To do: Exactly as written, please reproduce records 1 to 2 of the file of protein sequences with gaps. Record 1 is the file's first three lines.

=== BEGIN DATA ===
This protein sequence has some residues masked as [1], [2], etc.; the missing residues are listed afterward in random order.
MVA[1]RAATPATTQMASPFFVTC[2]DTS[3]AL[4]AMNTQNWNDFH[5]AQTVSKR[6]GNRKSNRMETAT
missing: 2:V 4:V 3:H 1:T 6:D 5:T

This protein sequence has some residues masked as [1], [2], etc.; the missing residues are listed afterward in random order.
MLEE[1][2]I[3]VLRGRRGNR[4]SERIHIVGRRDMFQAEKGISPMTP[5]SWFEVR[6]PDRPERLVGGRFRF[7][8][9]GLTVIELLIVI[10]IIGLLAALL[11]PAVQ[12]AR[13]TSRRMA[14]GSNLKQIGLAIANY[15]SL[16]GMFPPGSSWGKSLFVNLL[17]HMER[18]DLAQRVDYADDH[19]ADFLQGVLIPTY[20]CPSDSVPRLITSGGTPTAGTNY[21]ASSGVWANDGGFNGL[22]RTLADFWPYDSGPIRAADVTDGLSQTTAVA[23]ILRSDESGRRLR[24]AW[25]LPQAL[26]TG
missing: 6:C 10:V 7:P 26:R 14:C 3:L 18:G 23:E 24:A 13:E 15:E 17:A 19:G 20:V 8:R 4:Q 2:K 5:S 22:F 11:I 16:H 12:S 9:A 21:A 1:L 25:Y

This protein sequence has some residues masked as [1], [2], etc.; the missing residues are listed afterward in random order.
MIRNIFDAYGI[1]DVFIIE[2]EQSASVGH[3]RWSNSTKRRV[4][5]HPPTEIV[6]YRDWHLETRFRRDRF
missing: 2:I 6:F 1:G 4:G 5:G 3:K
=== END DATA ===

This protein sequence has some residues masked as [1], [2], etc.; the missing residues are listed afterward in random order.
MVA[1]RAATPATTQMASPFFVTC[2]DTS[3]AL[4]AMNTQNWNDFH[5]AQTVSKR[6]GNRKSNRMETAT
missing: 2:V 4:V 3:H 1:T 6:D 5:T

This protein sequence has some residues masked as [1], [2], etc.; the missing residues are listed afterward in random order.
MLEE[1][2]I[3]VLRGRRGNR[4]SERIHIVGRRDMFQAEKGISPMTP[5]SWFEVR[6]PDRPERLVGGRFRF[7][8][9]GLTVIELLIVI[10]IIGLLAALL[11]PAVQ[12]AR[13]TSRRMA[14]GSNLKQIGLAIANY[15]SL[16]GMFPPGSSWGKSLFVNLL[17]HMER[18]DLAQRVDYADDH[19]ADFLQGVLIPTY[20]CPSDSVPRLITSGGTPTAGTNY[21]ASSGVWANDGGFNGL[22]RTLADFWPYDSGPIRAADVTDGLSQTTAVA[23]ILRSDESGRRLR[24]AW[25]LPQAL[26]TG
missing: 6:C 10:V 7:P 26:R 14:C 3:L 18:G 23:E 24:A 13:E 15:E 17:A 19:G 20:V 8:R 4:Q 2:K 5:S 22:F 11:I 16:H 12:S 9:A 21:A 1:L 25:Y